The Philippines: Trade union calls for greater resources for distance learning

published 5 January 2021 updated 11 January 2021

As in many countries during the pandemic, the Philippines shifted to distance learning modalities to enable education continuity. However, the remote learning programme met with problems of inadequate funding and issues of Internet connectivity and access to teaching and learning resources. The Alliance of Concerned Teachers (ACT), one of Education International’s member organisations in the Philippines, has since called upon the government to increase resources to facilitate remote learning.

The ACT welcomed the recent increase contained in the annual teaching allowance from 3,500 to 5,000 pesos (about 85 euros) incorporated in the education budget for 2021. However, ACT Secretary General and member of the Education International’s Executive Board, Raymond Basilio stressed that “The P5,000 annual allowance is totally short for teachers' expenses for internet load, cell phone load, printers and ink, and the increase [in] electricity bills.”

Based on the approved 2021 national budget, the P5,000 teaching allowance should cover teaching supplies, communication and internet expenses, and a medical allowance of public-school teachers for the whole year.

With the teaching allowance already pegged at 3,500 in the past years and the medical allowance at P500, Basilio noted that the increase essentially only allotted P1,000 for an internet allowance or P83 per month. The amount is a far cry from actual expenses and the demands of teachers for a monthly internet allowance of P1,500.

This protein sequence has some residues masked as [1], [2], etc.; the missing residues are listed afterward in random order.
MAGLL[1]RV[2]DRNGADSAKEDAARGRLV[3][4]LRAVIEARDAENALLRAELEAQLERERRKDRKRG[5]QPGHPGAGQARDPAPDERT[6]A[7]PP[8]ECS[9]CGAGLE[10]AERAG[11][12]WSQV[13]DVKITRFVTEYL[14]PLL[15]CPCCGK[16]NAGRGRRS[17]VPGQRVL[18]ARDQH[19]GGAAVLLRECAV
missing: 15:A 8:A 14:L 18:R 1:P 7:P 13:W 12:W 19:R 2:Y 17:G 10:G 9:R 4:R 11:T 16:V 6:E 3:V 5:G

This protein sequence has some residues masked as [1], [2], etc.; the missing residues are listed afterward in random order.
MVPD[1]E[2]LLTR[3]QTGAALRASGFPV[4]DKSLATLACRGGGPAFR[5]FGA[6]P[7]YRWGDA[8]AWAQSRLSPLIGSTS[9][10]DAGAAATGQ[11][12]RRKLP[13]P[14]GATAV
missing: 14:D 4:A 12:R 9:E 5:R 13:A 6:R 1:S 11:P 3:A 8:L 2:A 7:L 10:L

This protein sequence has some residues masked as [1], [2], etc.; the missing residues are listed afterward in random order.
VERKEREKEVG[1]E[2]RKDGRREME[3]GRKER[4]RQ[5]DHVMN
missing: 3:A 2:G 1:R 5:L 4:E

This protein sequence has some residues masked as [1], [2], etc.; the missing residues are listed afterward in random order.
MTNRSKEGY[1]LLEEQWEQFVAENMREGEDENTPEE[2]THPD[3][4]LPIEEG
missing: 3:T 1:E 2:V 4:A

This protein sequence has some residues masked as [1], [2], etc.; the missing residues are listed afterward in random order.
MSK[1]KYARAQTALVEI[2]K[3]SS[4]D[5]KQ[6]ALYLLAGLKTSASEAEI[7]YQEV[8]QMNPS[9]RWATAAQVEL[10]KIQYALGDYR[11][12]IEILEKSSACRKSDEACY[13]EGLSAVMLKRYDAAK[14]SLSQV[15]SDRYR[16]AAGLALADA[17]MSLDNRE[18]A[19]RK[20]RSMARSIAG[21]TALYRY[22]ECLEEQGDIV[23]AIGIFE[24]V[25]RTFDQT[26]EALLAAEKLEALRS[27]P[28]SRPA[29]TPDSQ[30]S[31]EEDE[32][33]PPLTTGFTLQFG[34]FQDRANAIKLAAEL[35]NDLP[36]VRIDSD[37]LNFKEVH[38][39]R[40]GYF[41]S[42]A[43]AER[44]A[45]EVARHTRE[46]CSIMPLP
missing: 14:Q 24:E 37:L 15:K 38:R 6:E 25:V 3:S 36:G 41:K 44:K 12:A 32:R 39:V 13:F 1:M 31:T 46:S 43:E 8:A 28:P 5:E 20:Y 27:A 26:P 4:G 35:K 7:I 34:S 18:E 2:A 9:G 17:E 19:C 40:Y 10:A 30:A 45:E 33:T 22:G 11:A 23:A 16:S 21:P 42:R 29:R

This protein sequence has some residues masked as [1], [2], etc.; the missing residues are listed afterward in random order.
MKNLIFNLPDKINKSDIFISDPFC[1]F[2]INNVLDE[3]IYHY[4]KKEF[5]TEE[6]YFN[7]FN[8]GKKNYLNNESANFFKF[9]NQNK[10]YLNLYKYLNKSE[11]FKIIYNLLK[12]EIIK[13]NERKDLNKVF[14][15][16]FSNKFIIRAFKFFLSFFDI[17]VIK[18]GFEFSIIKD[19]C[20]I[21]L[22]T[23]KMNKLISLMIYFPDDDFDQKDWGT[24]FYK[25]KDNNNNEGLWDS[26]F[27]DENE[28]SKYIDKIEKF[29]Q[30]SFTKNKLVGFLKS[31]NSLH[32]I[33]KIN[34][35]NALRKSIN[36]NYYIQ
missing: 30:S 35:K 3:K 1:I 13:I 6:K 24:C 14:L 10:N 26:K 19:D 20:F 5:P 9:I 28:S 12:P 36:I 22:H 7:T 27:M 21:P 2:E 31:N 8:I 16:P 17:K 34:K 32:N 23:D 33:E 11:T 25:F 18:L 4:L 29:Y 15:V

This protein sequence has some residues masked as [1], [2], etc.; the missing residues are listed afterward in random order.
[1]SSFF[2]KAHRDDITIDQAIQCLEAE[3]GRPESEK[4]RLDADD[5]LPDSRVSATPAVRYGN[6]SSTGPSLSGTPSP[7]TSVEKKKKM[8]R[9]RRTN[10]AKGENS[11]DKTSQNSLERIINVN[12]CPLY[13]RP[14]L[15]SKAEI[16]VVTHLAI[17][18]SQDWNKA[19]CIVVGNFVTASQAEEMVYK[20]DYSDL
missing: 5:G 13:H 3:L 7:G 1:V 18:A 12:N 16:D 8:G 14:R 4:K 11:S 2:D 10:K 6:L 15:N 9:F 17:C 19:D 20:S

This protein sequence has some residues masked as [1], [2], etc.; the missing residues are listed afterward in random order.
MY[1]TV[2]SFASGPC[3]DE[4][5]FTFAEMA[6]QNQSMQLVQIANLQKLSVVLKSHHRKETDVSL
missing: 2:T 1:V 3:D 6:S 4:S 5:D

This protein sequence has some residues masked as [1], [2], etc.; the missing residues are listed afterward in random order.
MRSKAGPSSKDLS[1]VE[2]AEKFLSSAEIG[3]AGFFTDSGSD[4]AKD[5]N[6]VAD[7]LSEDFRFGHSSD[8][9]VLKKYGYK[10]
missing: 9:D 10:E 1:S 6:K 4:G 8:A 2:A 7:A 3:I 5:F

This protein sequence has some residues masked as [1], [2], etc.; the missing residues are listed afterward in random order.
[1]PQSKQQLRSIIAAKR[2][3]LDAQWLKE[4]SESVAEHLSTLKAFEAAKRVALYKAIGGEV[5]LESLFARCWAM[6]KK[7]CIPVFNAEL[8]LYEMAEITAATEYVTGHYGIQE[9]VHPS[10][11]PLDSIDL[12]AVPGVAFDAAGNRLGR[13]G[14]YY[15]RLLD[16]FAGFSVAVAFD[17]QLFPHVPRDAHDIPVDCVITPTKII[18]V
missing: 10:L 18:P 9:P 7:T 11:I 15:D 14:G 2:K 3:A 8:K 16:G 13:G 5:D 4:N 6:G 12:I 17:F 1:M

The increased allowance is also not sufficient to reimburse teachers for their expenses on the reproduction of learning modules. Due to the lack of adequate funding for learning resources, teachers were pressed to shell out their own money or solicit donations for copy paper, printers, and other supplies for module printing.

Basilio called for additional resources to be made available. He said, "The amount can no longer suffice [for] the enormous expenses and needs of our public-school teachers due to the ill-prepared implementation of the DepEd's (Department of Education) distance education."